- MR.



PON the adjournment of the Democratic National Convention of 1884, which had nominated Mr. Cleveland for the Presidency, in company with other delegates I visited him at the Executive Mansion at Albany, New York. The Hon. William F. Vilas was the chairman of our committee, and the purpose of the visit to notify Mr. Cleveland, officially, of his nomination to the great office. I saw him then for the first time.

He was then Governor of New York, having been but recently elected by an unprecedented majority. I recall him distinctly on this occasion as he responded to the eloquent speech of Colonel Vilas. Standing near him at the time were three men well known at a later date as members of his cabinet and his closest friends, Daniel Manning, William C. Whitney, and Daniel S. Lamont.

Cleveland's response to the speech of notification was in dignified, forceful phrase, and at once challenged public attention and gave the keynote to the memorable contest which immediately followed. In some of its aspects it was a Presidential struggle the like of which we may not again witness. As the day of election drew near, the excitement increased in intensity, and no efforts that gave hopes of success were spared by the opposing party managers.

The defection from his ranks by what in campaign publications of the day was known as the "mugwump" element,

caused Mr. Blaine to venture upon a hazardous tour of speechmaking. Enthusiastic audiences gathered around the brilliant Republican candidate during his Western tour. This, however, as the sequel showed, was time and energy wasted; Illinois and Ohio were safely in the Republican column, and the real battle-ground was New York State. Homeward bound at length from this strenuous pilgrimage demanded by no party necessity, Mr. Blaine was fated during his brief sojourn in New York to listen to the now historical words of Burchard, words which in all human probability proved the political undoing of the candidate to whom, with the best intentions, they were earnestly addressed.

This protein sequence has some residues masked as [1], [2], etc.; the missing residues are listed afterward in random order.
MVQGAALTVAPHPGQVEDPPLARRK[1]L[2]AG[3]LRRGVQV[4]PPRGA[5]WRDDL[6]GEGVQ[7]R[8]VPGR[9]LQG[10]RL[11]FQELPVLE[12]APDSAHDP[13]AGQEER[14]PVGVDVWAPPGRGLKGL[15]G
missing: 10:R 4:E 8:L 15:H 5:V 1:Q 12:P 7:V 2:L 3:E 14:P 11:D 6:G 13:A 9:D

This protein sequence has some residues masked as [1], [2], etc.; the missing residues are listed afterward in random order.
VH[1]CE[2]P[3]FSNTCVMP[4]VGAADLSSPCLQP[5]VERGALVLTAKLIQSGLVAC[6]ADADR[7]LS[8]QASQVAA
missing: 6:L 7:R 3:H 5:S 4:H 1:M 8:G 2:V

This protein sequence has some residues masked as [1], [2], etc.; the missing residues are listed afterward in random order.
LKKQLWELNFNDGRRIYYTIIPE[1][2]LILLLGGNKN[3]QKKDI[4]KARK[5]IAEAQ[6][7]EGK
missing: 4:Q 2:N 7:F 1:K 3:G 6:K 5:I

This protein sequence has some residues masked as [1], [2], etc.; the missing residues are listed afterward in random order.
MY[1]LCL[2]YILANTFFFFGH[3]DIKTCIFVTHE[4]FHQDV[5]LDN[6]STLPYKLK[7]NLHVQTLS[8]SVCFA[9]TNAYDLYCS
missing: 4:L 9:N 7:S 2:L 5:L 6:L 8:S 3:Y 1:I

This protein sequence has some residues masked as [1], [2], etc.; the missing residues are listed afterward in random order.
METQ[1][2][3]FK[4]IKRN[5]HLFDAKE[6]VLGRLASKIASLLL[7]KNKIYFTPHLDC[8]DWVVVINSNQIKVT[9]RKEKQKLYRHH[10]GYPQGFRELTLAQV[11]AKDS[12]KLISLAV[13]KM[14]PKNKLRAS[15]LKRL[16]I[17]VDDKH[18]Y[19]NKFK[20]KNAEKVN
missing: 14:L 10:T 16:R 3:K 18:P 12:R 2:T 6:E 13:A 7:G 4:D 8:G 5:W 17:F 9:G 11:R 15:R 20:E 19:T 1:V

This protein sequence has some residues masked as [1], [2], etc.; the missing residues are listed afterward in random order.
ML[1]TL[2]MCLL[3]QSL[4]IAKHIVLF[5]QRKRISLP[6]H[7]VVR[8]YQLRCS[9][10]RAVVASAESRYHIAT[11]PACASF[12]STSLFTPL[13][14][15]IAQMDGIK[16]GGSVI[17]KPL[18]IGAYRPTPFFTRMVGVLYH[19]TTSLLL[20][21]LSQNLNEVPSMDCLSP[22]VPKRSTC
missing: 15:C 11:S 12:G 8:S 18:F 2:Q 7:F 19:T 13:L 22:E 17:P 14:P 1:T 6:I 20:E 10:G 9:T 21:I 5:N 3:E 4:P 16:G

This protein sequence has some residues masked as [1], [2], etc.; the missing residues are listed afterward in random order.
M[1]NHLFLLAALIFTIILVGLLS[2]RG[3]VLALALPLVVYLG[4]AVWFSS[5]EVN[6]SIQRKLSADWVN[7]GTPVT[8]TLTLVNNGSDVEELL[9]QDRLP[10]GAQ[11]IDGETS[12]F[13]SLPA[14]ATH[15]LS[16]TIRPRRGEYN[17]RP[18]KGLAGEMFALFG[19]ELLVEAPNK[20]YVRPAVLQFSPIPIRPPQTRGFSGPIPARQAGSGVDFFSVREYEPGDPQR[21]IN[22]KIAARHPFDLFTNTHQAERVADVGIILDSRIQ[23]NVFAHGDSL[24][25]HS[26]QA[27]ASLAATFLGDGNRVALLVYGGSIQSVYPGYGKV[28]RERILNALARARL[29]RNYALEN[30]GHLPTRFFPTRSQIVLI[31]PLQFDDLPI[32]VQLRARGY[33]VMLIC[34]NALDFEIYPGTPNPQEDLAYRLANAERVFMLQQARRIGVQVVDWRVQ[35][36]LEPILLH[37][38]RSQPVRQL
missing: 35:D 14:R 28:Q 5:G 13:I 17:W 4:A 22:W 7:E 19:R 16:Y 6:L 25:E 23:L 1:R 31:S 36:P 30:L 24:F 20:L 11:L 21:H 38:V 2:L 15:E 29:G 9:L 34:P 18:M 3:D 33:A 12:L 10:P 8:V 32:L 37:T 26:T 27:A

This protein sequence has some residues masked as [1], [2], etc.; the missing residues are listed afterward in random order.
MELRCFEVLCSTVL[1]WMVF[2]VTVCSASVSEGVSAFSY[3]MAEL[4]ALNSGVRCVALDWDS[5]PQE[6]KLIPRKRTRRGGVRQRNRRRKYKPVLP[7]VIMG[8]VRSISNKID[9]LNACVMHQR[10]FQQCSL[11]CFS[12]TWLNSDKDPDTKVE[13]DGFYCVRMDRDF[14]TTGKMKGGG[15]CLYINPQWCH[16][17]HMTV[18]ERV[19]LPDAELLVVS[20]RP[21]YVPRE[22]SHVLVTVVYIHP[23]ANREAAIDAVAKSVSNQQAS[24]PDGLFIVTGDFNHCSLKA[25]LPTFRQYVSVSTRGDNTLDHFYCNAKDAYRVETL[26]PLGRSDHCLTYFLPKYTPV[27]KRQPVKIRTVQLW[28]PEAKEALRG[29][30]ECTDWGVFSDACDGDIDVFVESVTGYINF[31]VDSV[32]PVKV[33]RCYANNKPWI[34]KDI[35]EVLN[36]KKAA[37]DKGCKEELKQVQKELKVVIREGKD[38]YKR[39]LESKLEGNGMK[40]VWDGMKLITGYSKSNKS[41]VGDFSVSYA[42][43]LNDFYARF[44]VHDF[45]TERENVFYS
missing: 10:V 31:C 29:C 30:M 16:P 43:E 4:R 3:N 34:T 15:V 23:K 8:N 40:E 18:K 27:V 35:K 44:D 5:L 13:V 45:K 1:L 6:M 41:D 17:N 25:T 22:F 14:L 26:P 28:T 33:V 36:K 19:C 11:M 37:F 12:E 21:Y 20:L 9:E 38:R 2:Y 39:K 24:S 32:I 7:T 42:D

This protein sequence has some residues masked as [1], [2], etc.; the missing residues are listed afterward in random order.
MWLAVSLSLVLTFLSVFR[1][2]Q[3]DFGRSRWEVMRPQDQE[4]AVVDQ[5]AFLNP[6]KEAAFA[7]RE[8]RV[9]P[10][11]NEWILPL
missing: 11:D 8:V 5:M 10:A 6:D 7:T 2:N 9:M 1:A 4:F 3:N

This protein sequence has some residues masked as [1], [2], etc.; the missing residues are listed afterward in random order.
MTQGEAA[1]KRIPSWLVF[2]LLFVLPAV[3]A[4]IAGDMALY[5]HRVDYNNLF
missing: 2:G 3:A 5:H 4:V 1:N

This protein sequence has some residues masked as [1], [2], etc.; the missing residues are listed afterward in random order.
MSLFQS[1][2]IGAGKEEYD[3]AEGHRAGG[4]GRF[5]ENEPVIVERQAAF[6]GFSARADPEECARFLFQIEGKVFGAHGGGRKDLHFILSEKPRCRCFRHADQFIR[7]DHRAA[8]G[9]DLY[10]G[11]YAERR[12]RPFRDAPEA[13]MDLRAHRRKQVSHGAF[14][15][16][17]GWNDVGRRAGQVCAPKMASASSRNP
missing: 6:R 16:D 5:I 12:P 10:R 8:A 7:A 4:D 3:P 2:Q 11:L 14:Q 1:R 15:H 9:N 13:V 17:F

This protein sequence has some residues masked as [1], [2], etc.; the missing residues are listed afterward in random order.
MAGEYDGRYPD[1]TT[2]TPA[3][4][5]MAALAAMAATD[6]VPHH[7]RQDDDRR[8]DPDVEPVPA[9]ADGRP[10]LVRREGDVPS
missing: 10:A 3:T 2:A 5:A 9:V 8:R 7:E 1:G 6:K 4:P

New York, as has been its wont before and since, proved the pivotal State. For many days after the election the result was still in doubt. Party feeling was intense, and the result hinged upon the narrow margin in the vote of Blaine and Cleveland in one State.

During the strenuous days that passed from the election until the authoritative announcement of the result, one man alone, amid the high tide of party passion, remained calm. To all appearances unmoved, Grover Cleveland sat in his office day after day, no detail of official duty failing to receive his careful attention. The fact just stated is explanatory of much in his subsequent career.

When first nominated for the Presidency, Mr. Cleveland had little personal knowledge of public men outside of his own State. How rapidly he acquired the information necessary to a successful administration of the government was indeed a marvel. It was no "Cleveland luck" or haphazard chance that called into his first Cabinet such men as Bayard, Manning, Garland, Vilas, and Whitney. It can safely be asserted that Mr. Cleveland was an excellent judge of men and of their capacity for the particular work assigned them. As if by intuition, he thoroughly understood after a single interview the men with whom he was brought in contact. As an object lesson a better appointment to high office has rarely been made than that of Fuller to the chief justiceship of the great court. No less fortunate was his selection of Vilas to